Our people are encouraged to raise any questions or concerns that they may have about modern slavery in our business or supply chain via the firm’s Modern Slavery Mailbox or, alternatively, they can raise any violations of the Code of Conduct or the MSA Policy with an appropriate colleague, via our whistleblowing procedures or to our EY Ethics Hotline. The latter is hosted by an independent external organisation called NAVEX Global (www.navexglobal.com) which then forwards the online report to the firm’s General Counsel, who in turn then allocates each case to a suitable member of staff at EY for review and investigation. This process ensures the reporter can remain anonymous if they so wish.
During FY20, no complaints or concerns were raised about modern slavery or human trafficking taking place in our UK business.
|Last year's aim||Our progress|
To assess the success of the supplier portal by identifying whether it has met the firm’s expectations in respect of supplier due diligence (and, in particular, the identification of modern slavery and human trafficking risk areas) and evaluating whether any areas can be updated and improved.
|A review of our supplier due diligence questions was undertaken in January 2020. Whilst we were satisfied that the portal was suitable, we also felt that it could be strengthened further, so we made some updates including the addition of mandatory questions for suppliers regarding our Supplier Code of Conduct. We have also created a formal escalation process for those suppliers that do not comply that we will be implementing during our financial year ending 2 July 2021.|
Review grievance mechanisms for supply chain workers and engage with suppliers to, where necessary, improve grievance and reporting processes within our supply chain.
|We have reviewed our grievance mechanisms (in particular the Ethics Hotline) and determined that we have robust forms of grievance mechanisms in place. The Ethics Hotline is publicly available to all (in several languages) via EY’s website and it is highlighted in the Supplier Code of Conduct. Suppliers are therefore able to cascade this mechanism to their own workforce too. We also plan to enquire with our suppliers about their own internal grievance processes for their workers and to ensure that applicable reports made under it are passed on to us.|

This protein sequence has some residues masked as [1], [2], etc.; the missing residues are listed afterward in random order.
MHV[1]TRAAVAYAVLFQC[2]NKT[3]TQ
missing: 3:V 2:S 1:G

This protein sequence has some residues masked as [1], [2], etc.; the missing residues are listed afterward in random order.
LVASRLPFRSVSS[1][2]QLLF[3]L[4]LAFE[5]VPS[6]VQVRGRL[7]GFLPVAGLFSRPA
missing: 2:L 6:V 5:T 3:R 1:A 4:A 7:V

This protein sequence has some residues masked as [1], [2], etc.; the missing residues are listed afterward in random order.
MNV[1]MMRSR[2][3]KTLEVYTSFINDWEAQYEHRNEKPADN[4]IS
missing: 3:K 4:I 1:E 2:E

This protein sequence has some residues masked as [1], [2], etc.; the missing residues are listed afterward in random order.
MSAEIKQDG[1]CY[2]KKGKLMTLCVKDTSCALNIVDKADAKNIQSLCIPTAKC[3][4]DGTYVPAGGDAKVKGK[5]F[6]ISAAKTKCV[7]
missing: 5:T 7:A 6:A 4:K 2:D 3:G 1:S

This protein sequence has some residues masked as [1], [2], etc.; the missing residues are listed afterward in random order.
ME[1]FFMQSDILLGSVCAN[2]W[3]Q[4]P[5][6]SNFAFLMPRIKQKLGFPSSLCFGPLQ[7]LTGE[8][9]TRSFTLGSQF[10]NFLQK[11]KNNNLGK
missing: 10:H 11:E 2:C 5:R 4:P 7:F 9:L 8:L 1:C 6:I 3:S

Consider the implementation of Key Performance Indicators (KPIs) relating to supplier due diligence and oversight, training, risk awareness and reporting in respect of modern slavery and human trafficking. If it is appropriate to implement such KPIs with suppliers, the firm will also consider what measures will be taken should suppliers fail to meet their KPIs.
EY has developed internal KPIs on modern slavery relating to policy, training and supplier due diligence so that we can better track our progress. Appropriate KPIs for our suppliers remain under consideration.
Good progress has been made and we continue to take new steps to manage the risks of modern slavery and human trafficking taking place in our business and supply chains. With that in mind, we set out below our focus areas for FY21.
Our next steps
Our next steps include;
- To expand our internal training and awareness about modern slavery issues (particularly for those working in procurement and legal functions), including the management of our internal escalation process where possible modern slavery issues are identified in our supply chain.
- To expand our supplier due diligence process at a global level, including:
- Ensuring that additional and better tailored questions are issued to those suppliers who operate in the higher-risk areas in terms of sub-category and also to any suppliers where concerns about modern slavery have been identified (whether through our own due diligence or by way of matters reported to us); and
- Implementing a better mechanism for understanding our suppliers’ own internal grievance processes and importantly ensuring that modern slavery concerns impacting on our supply chain are notified to us.
Responsibility and compliance
The firm’s Board has overall responsibility for the MSA Policy and for ensuring that all those under the firm’s control comply with it. Our General Counsel has primary and day-to-day responsibility for implementing this policy, monitoring its use and effectiveness, dealing with any queries about it and ensuring the firm’s internal auditing control systems and procedures are effective in countering modern slavery and human trafficking within our business and supply chain.
Any concerns about modern slavery or human trafficking taking place in any part of our business or supply chain can be raised directly with our General Counsel or anonymously via our Ethics Hotline. The firm is committed to improving its practices to combat modern slavery and human trafficking.
Lisa Cameron | General Counsel and Designated Member for and on behalf of Ernst & Young LLP
8 December 2020